At the show, I found some amazing stones. I bought a stone I planned to use for a project I’ve been unable to complete for the past several months, was able to touch carved stone statues (I almost brought home a carved jaguar that was AMAZING but would’ve been really heavy to carry home!), and bought a strand of beads that I still maintain will work perfectly with some of the new awesome presents that came in a care package my Mom sent me when we were stuck inside. People engaged me in respectful conversation, pointed out all kinds of neat tactile things, and seemed happy to be out at the show.

At one vendor table (the one with a carved German Shepherd-type dog), I had a lovely conversation with the couple staffing the table. There were stones that I liked, and some that did nothing for me. I had several stones in a bag, and went to pay… And the tap on the credit card reader wasn’t working (apparently it was a thing for most of the weekend). The man behind the counter handed me the machine…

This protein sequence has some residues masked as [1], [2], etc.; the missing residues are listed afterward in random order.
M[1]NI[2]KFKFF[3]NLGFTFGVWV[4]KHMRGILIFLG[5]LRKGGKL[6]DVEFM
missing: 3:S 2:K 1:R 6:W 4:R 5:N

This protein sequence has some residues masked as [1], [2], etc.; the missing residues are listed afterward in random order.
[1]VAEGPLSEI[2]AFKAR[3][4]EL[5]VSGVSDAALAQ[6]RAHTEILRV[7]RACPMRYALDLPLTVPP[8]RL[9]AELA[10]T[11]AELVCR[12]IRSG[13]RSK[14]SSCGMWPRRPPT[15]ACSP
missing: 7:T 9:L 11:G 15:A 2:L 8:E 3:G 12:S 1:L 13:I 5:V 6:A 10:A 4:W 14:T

And it was a fully touch screen machine.

Fully touch screens are not accessible for a blind person. Unless the credit or debit card reader interacts with a cell phone, there is no audio feedback telling you what’s on the screen, and no way to enter your pin number without providing it to someone else. I put my would-be purchases back down on the table, apologized, and was about to turn and walk away.

The couple wouldn’t hear of it.

“It’s our machine that’s the problem,” the man said. “The tap feature has been annoying all weekend, and it’s not like you should be telling anyone your pin.” he handed me the stones, and even when I offered to see if my debit card would work with the machine, he refused to take payment for them.

I’ve been on this planet for more than thirty years. I’d like to think that I can tell a “pity present” apart from a small gesture of generosity born of a unique combination of circumstance. I read this situation as the latter. I thanked the couple profusely, put the stones in my bag, and continued enjoying the show.